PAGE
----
Center: For the first time in a while the Duke offense starts with the interior attack in the form of 6'9, 260 pound junior Shelden Williams. In the first two preseason games of the season, Williams averaged over 25 points and 10 rebounds thanks to a combination of power and new found post moves. Despite not having anyone his size to compete against in the two blowout wins, Williams will have a chance to face someone close to him, physically, against the Skyhawk big man Cleve Woodfork (6'9, 235). Last year Woodfork tallied just over nine points and close to six rebounds per game.
"Cleve Woodfork continued to get better last year as the season went on," head coach Bret Campbell said "It was his first season playing Division I basketball. I thought he had pretty good numbers when the season finished and he has worked extremely hard in the off- season to get himself in better basketball shape. I think he has a bright future in his remaining years."
In the Skyhawks' exhibition loss to Lambuth College, Woodfork started but tallied just four points and seven rebounds against the Division II foe. Despite his good size, he's still raw and is more likely to score his points off of garbage buckets instead of actually creating his own offense, especially against one of the nation's best interior defenders.
This will be a good test for Williams on both ends of the floor. While Woodfork isn't going to generate a lot of offense, he will compete and has the size to prevent Williams from simply reaching over without a foul being called. Look for Duke to try and establish their inside game early with Williams having a number of chances to score against the likely overmatched opponent. However, the key will be the big guy's ability to stay away from committing silly fouls by reaching in and swiping.
Power Forward: After two seasons of high expectations, Duke junior Shavlik Randolph enters his third year in what could be his make or break season. Early on in the exhibition season Randolph has looked like the player who was rated the nation's best prospect as a high school junior, while at others he still looks unsure of his offense in the post; though the later becoming less frequent. Measuring 6'11 and 240 pounds, Randolph has morphed from a skinny high school senior into a strong and imposing physical specimen with a deep bag of post moves and ball fakes. The only thing he needs to harness is a killer instinct on the court that allows him to go up and finish strong at the rim.
Lined up against Randolph will be JUCO transfer Jason Thompson, a 6'9, 215 pound jumping jack of a forward in the mold of Wake Forest's Jamal Levy. "He is a lit tle bit of an unknown," Campbell said. "He is extremely long and athletic, and he has a chance to be one of the top rebounders for us this season."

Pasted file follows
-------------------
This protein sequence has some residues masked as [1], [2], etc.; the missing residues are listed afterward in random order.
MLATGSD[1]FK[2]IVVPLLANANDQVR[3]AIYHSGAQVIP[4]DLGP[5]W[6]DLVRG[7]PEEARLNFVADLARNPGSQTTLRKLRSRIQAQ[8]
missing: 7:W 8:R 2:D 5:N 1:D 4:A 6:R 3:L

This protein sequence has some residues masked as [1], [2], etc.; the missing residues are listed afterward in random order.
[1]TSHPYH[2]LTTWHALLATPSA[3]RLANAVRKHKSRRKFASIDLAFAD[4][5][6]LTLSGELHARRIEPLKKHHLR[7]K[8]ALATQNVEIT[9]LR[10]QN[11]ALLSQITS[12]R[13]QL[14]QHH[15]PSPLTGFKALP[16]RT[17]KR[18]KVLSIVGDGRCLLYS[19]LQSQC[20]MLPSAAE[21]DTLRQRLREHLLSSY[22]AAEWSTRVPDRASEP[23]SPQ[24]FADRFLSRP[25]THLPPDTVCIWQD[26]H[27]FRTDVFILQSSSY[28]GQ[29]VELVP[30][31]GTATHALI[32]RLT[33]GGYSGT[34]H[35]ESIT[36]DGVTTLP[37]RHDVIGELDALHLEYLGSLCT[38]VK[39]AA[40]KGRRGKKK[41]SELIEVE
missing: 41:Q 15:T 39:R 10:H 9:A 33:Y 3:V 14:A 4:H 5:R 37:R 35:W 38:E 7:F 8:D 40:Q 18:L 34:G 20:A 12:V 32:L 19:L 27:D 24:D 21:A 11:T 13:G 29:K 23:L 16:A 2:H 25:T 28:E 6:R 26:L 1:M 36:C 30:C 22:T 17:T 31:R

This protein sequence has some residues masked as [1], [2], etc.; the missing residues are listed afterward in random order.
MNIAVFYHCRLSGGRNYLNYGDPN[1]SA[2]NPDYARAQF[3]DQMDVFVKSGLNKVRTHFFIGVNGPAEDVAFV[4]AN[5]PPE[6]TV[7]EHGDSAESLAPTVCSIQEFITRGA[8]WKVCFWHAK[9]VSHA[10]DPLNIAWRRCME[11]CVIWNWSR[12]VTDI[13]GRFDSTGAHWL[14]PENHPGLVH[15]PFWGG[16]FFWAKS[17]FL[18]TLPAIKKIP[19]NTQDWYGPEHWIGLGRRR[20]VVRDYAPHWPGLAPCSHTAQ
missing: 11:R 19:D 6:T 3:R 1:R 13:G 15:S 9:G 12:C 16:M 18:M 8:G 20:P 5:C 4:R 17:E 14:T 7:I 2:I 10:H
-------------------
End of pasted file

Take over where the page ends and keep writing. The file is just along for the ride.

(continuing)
That proved true in the exhibition loss as Thompson came off the bench and grabbed a team high 11 boards in just 21 minutes of action, while adding 14 points. While he did well in the heat of the action, Thompson was woefully bad at the charity stripe, missing all six of his attempts. He also picked up four fouls. Still, he should be able to test Randolph off the dribble and with his athletic ability.
The key for Duke will be to have Randolph get some early points to establish confidence. Shavlik should be able to score on Thompson in a number of ways, but he cannot afford to be hesitant with the ball. Like Williams, Randolph also must refrain from reach in and other fouls that will take both big guys out of their game and off the floor.
Small Forward: Freshman David McClure is expected to start in his first home game at Duke. The 6'6, 210 pound wing forward has quickly developed into one of the smartest and most opportunistic players on the Duke roster. Able to defend opponents on the wing, or help out on the boards in the post, McClure spent the preseason rebounding the ball and playing solid defense, coming up with a number of blocks and steals. Offensively he's still getting his feet under him, but really doesn't need to score in bunches this season.
Meanwhile, the Skyhawks' match their best scorer with Duke's in the form of 6'5, 215 pound swingman Jared Newson. Last year Newson achieved third team All-OVC honors after hitting for 15 points and 6 rebounds per contest while converting 39% from three point territory. Though he can hit the perimeter jumper, Newson does prefer to penetrate and get to the rim, and he has his coach in his corner.
"Jared's numbers were extremely good once we started in the conference," said Campbell Any time a player averages 20 points and eight rebounds in league games, he is certainly doing something right. His work ethic is very contagious, we are very excited about what he could do in this program and in the OVC."
Against Landrum Newson hit for 18 points on 7-of-12 shooting from the floor in 29 minutes of action, and he'll certainly test the freshman's defensive abilities all over the court.